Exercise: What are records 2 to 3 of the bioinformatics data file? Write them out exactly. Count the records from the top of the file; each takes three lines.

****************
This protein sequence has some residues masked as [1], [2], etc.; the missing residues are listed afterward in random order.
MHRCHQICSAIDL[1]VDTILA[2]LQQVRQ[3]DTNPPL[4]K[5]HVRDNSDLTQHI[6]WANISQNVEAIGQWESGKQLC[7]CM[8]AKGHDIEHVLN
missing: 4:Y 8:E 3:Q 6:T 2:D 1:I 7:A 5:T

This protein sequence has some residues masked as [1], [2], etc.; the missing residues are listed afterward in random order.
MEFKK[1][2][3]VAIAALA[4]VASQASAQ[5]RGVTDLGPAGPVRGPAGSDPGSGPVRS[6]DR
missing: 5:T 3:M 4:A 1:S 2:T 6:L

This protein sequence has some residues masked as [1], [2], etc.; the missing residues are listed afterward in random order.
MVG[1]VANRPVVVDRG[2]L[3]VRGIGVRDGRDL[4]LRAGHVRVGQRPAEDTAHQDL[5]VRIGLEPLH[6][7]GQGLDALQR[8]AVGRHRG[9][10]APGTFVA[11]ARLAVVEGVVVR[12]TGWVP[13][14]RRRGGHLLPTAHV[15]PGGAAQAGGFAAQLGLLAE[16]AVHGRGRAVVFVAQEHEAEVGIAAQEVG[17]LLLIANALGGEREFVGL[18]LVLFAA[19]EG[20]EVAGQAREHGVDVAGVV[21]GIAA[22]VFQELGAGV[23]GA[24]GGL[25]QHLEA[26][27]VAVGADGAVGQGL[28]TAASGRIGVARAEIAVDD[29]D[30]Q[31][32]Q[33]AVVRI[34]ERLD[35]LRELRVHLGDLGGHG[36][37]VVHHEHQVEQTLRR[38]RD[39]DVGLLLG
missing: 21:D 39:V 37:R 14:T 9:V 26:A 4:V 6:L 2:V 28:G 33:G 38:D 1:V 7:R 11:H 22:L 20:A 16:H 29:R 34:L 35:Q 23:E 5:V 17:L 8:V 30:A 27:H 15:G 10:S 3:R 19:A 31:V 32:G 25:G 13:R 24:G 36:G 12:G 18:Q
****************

This protein sequence has some residues masked as [1], [2], etc.; the missing residues are listed afterward in random order.
MEFKK[1][2][3]VAIAALA[4]VASQASAQ[5]RGVTDLGPAGPVRGPAGSDPGSGPVRS[6]DR
missing: 5:T 3:M 4:A 1:S 2:T 6:L

This protein sequence has some residues masked as [1], [2], etc.; the missing residues are listed afterward in random order.
MVG[1]VANRPVVVDRG[2]L[3]VRGIGVRDGRDL[4]LRAGHVRVGQRPAEDTAHQDL[5]VRIGLEPLH[6][7]GQGLDALQR[8]AVGRHRG[9][10]APGTFVA[11]ARLAVVEGVVVR[12]TGWVP[13][14]RRRGGHLLPTAHV[15]PGGAAQAGGFAAQLGLLAE[16]AVHGRGRAVVFVAQEHEAEVGIAAQEVG[17]LLLIANALGGEREFVGL[18]LVLFAA[19]EG[20]EVAGQAREHGVDVAGVV[21]GIAA[22]VFQELGAGV[23]GA[24]GGL[25]QHLEA[26][27]VAVGADGAVGQGL[28]TAASGRIGVARAEIAVDD[29]D[30]Q[31][32]Q[33]AVVRI[34]ERLD[35]LRELRVHLGDLGGHG[36][37]VVHHEHQVEQTLRR[38]RD[39]DVGLLLG
missing: 21:D 39:V 37:R 14:T 9:V 26:A 4:V 6:L 2:V 28:G 33:G 38:D 1:V 7:R 11:H 22:L 20:A 16:H 29:R 34:L 35:Q 23:E 5:V 17:L 8:V 30:A 27:H 15:G 10:S 3:R 19:A 31:V 32:G 25:G 13:R 24:G 36:G 12:G 18:Q